Monday, October 31, 2005 | Voters with a little local election fatigue may feel tempted to imagine that after next week it will all be over for while.

Yeah, right. We’re just getting warmed up. Sure, the mayor’s race may be the most important one in decades. It may be a dramatic and engaging fight between two totally different leaders and it may seem like once it’s resolved, voters will be able to disengage at least a little bit. After all, what’s the point of a representative democracy if the voters can’t relax most of the time and let their representatives handle all these tough decisions?

Don’t we get to just watch at some point?


Not only will there most likely be two City Council races still to be resolved, but both the mayoral candidates have plans to take some ideas to voters.

Are you ready to make a decision about bankruptcy? Changing the City Charter to make the city auditor an elected position? A hybrid pension plan that combines the aspects of both a defined-contribution retirement system and a defined-benefit plan?

Didn’t think so.

But even that’s only the beginning of what’s going to come before voters after next week.

Ever heard of the San Diego Chargers? How about the airport?

Yep, a year from now – assuming all the promises come true – we’ll be inundated with information about two of the biggest civic projects ever imagined for the city: a new airport and a new football stadium. All on the same ballot and all only a short year away.

The Chargers and their allies and their counterparts at the city still have a lot of work to do to prepare for a promised ballot measure in 2006 that would either authorize the city to move forward on a stadium proposal or actually approve a comprehensive proposal. Neither of those two are very easy things to produce so there may still be some question as to whether we’ll actually see something from the Chargers on next year’s ballot.

The airport is a different story though.

The San Diego County Regional Airport Authority has a legal obligation to put something on next year’s ballot that will, for once, supposedly solve one of the hardest questions that the region has wrestled with for half a century: What can we do, if anything, about the airport?

Since its inception, the Airport Authority has had to walk this delicate line between promoting the idea of a new airport and merely studying the viability of a new airport. In other words, at any given time, the Airport Authority is either engaged in a process of proving that a certain option won’t work or working to persuade residents that they need and actually do want a new, larger, more modern airport.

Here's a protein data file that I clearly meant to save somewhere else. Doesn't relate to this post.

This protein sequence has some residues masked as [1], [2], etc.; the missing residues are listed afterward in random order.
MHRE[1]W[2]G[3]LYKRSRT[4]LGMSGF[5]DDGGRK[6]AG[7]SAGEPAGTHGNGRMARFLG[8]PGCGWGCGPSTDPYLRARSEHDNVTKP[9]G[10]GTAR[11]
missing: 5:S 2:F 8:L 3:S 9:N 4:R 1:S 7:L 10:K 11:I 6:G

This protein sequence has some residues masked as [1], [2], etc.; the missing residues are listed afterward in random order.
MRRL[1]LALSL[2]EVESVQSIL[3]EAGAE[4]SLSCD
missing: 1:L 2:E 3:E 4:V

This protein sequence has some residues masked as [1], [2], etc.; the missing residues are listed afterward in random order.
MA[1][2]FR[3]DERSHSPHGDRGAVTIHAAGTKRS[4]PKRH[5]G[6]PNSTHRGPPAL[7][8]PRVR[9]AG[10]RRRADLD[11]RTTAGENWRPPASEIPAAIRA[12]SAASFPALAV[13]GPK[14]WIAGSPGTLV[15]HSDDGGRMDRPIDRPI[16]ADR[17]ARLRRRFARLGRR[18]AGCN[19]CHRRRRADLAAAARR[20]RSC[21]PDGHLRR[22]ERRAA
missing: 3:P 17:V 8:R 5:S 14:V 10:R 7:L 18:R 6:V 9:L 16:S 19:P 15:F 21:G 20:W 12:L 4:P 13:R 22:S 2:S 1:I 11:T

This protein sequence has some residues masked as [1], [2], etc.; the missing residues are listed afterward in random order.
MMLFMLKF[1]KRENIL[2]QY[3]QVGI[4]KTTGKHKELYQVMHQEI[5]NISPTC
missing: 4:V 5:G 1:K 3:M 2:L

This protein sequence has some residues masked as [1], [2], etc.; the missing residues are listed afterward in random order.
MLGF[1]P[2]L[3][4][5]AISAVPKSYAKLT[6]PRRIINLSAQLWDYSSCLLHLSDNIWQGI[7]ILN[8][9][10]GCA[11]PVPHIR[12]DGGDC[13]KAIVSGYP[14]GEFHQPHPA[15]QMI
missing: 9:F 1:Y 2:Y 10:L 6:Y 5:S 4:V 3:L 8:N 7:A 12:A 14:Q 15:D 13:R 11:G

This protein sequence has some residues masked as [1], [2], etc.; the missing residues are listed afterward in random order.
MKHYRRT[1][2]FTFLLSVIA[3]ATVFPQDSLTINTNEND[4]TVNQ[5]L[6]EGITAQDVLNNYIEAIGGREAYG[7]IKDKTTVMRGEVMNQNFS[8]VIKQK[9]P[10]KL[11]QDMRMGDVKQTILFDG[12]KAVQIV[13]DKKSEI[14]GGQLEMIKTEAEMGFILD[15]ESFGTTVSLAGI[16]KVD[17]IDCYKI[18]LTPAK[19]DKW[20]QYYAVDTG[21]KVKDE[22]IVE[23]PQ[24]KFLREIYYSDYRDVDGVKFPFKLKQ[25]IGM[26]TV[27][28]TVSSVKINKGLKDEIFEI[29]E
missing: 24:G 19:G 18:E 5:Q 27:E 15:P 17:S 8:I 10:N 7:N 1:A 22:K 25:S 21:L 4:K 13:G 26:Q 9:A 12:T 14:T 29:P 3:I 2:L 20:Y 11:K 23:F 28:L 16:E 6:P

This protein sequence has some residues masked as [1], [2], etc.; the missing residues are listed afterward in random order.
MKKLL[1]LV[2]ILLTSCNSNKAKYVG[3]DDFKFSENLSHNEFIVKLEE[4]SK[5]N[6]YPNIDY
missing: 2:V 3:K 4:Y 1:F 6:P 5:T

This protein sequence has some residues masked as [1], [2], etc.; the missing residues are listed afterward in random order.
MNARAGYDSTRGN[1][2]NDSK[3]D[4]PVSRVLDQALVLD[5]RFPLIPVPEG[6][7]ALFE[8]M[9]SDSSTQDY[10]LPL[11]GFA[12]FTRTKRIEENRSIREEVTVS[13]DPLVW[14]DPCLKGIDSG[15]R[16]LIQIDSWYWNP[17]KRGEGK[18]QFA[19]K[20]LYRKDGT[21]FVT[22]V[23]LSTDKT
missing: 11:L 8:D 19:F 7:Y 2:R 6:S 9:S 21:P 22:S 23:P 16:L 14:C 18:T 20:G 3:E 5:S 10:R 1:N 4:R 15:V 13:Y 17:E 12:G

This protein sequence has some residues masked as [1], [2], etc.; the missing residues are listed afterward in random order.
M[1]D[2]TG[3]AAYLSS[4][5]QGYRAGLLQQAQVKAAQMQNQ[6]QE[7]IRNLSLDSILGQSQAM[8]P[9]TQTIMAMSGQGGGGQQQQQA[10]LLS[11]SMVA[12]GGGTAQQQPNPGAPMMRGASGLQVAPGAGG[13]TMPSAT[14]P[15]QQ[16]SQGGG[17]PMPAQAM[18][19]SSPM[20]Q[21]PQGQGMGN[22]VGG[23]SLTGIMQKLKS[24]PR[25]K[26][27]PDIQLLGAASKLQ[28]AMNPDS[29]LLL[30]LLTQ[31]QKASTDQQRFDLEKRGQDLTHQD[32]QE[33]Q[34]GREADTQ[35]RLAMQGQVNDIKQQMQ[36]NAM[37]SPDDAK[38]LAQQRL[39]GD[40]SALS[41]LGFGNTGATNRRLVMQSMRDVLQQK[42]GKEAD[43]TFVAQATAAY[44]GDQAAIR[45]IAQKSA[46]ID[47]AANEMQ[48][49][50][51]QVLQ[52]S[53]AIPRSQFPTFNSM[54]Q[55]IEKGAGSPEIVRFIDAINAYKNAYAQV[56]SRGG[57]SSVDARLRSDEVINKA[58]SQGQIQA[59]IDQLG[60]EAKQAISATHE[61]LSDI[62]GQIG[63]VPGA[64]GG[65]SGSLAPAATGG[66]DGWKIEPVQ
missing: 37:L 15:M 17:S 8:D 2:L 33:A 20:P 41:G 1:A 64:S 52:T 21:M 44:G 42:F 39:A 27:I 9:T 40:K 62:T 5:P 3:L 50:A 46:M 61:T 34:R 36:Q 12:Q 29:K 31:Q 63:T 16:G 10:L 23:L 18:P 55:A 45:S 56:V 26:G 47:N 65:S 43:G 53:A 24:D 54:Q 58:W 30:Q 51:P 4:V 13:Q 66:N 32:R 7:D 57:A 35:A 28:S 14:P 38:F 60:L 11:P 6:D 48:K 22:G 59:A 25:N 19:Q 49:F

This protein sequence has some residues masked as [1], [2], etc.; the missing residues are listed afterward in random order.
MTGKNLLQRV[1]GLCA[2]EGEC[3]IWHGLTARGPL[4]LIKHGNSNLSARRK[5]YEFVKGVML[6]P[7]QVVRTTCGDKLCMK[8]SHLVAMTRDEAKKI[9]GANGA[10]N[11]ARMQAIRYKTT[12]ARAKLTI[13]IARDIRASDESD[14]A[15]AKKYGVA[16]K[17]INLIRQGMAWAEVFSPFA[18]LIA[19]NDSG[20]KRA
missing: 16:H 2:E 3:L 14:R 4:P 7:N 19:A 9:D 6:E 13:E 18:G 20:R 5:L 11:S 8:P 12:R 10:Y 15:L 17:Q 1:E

The mission, they say, is not only to solve the area’s transportation needs, but to put the question to rest once and for all.

And they have one more year to do it.

Last year, about this time, they flew in the former mayor of Denver – Federico Peña, who after his time in Colorado served as Secretary of Transportation under President Bill Clinton.

Denver was the last major city to construct a new airport.

He described in captivating detail the bureaucratic challenge the Denver airport was. And he made a point that still resonates today: For Denver it was rather obvious that a new airport was needed. Cities like Salt Lake City were advertising their destinations to businesses and tourists solely on the basis of how congested and inconvenient and problematic the Denver airport was.

The new Denver International Airport, he said, would have never became a reality if the Colorado capital city had not mobilized all its power, all its energy and made a collective decision that it needed a new airport to become the city it wanted to be.

That was a city that not only served its own needs but those of a worldwide network.

Then he said something that should stick in the mind of every San Diegan as a damn good question: Has San Diego made that decision?

Have we decided that we want to be something more than we are?

That we want a new airport to handle all of the things we’re afraid we won’t be able to handle? That the continued expansion of our business and cultural cosmopolitanism is dependent on a new airport, and that we’re willing to solve the logistical nightmare that will inevitably affect thousands, if not tens of thousands, of San Diegans?

Peña said he wasn’t sure that we had.

Yet we only have a year left.

The Airport Authority has so far deftly handled the boomlets of controversy related to its project. But by doing so, it now finds itself with really only one option on the table. And that is to build a new airport far out in the eastern desert areas of the county.

The Airport Authority’s administrators deferred to the powers to be that didn’t want them to look harder at the military sites or to give the impression that San Diego did not want to protect the country’s military investment in the region.

As was announced this week, the military’s Base Realignment and Closure, or BRAC, process is now more or less complete and the San Diego region has kept its major military installations.

So the Airport Authority did its part – it didn’t screw up the BRAC process that so worried other power bases in San Diego.

But that left it without much in the way of options of sites to build a new airport. And the Airport Authority now has one year to put something on the ballot.

Got voter fatigue? You better sleep it off.

Please contact Scott Lewis directly at

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